Lt. Col. (res.) Avital Leibovich, the Director of the American Jewish Committee Israel, spoke to Arutz Sheva - Israel National News about the

"We're seeing the fact that October 7th has been forgotten, more or less. Exactly the reason why Israel chose to go to war is not so much in the mindsets of officials. Therefore, I felt the need to remind [them] why Israel found itself on October 7th launching a war with Hamas in Gaza," Leibovich said.

She said that this involves "talking about the huge number of hostages, and also the fact that Israel is actually fighting, as we are speaking, on six different fronts."

"This is something that in Israel we live 24/7. We all have kids that go to the army. We are ourselves serving in the army. But to an outsider - they usually deal with their immediate environment. That's why it was so important for me to go and speak out and explain and remind everyone," she said.

When asked about public opinion in the US, Leibovich stated, "I'm not sure that the level of knowledge is that vast so people can really take positions. They're hearing a lot of noises because the media in the US and other countries globally is not focusing 24 hours on Israel. So they're hearing a bunch of information, a lot of ideas. They're not really sure what is the actual reality."

"So I come prepared with facts, and I give numbers, I share information. I share the details, the facts, hoping that they would understand," she said, adding that sometimes she receives difficult questions.

"For example, about the humanitarian situation in Gaza, which is a legitimate question to ask, of course. But then. when I present the numbers - for example, more than 20 bakeries are operating on a daily basis in Gaza - people open their eyes like it's the first time they heard about it," she said. "So when you have the data, you can confront these issues, you can give out information. And moreover, you can maybe influence the opinion of those decision-makers."

Leibovich explained why in addition to the data, telling the human story of what Israelis are going through is so important. "We're not living in the military world, at the end of the day. Israel has been in survival mode for most of its life and we are defending our borders. But most of the world is not in this mode, and therefore, the number of rockets will not persuade interlocutors to understand your threats."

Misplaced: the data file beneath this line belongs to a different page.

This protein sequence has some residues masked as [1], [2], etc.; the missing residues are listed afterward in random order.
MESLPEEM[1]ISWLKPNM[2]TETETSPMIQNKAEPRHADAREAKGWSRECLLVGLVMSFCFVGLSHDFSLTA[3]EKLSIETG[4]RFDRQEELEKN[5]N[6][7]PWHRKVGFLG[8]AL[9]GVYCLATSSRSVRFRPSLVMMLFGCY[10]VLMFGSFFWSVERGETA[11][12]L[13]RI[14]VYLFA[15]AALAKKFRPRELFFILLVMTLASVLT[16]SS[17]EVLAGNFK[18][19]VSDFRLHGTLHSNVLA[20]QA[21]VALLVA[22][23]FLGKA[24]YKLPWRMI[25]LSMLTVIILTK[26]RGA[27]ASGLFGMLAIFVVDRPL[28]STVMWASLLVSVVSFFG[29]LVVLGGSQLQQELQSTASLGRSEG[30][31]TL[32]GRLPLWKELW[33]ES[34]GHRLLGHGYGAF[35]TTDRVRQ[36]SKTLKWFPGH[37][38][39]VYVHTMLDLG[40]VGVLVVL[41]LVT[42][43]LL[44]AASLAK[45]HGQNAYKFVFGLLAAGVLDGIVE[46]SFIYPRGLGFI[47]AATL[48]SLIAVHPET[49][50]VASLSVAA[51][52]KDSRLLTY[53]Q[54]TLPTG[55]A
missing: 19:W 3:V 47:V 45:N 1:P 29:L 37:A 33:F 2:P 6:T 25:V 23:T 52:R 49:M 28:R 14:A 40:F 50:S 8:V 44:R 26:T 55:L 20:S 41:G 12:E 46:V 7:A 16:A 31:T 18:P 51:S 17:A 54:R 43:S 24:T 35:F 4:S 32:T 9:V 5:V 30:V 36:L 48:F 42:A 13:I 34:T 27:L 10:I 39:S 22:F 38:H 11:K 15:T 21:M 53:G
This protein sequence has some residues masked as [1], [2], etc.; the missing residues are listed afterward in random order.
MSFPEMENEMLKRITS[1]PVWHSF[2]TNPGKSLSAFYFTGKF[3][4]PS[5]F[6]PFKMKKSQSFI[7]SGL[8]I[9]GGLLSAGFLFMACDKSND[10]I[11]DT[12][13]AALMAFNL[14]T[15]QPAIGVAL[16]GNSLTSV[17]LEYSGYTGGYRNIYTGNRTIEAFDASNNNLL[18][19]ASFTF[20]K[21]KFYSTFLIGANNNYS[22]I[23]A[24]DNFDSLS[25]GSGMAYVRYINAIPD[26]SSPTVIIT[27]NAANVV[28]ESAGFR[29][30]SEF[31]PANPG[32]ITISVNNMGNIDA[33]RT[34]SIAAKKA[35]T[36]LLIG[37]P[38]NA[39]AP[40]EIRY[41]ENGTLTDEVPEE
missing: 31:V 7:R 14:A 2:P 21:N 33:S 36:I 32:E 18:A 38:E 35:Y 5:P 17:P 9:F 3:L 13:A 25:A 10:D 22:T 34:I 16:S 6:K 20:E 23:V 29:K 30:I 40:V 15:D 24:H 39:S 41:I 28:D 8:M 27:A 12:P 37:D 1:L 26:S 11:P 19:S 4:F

"But personal stories of your own family, like I choose to share" can be persuasive. "Three of my kids, all of them lost people in the Gaza war who they knew. My daughter had a friend who was murdered in the Nova festival. My son had a friend who was killed in the army in Gaza, and my youngest one as well. So on that emotional basis, as a parent to another, this is something that people could relate to."

Addressing the antisemitism crisis facing the American Jewish community, Leibovich said, "I think there are tools to give the people to handle the situation on the ground. We actually started a program called 'Lft,' 'Leaders for Tomorrow,' and this applies to seniors and juniors in high schools, Jews, before they go to colleges and universities. Basically, we are giving them tools and training them, and teaching them about Israel and Judaism so they will be empowered when they enter college,"

"On the issue of antisemitism, we are offering training and workshops all across the US for companies, for municipalities, just to make there that the colleagues we are working with understand what is the meaning of antisemitism. Because sometimes, there is also a layer of ignorance. People are not sure when they are saying, 'Well, you know, I'm sure the Jews control the media.' Not always do they understand this is an antisemitic statement. So we are there to teach and enlighten them.

Leibovich noted that the American Jewish Committee's representatives in the US have said that "these are very challenging times, maybe the most challenging times they've ever faced."

"The lack of security, personal security, is something that comes across the board. People are afraid to wear symbols of Judaism. One of my messages was, 'Always keep your head high and be proud of being a Jew," she said. "I don't think we should ever stop being proud of being Jewish."

She also noted the recent AJC survey of antisemitism in France which showed that 25% of Jews in France have experienced an act of antisemitism since October 7 and 44% refrain from wearing items that would identify them as Jewish in public.

"This is also of concern, it shows you the kind of threat that they are feeling in their everyday lives," she said.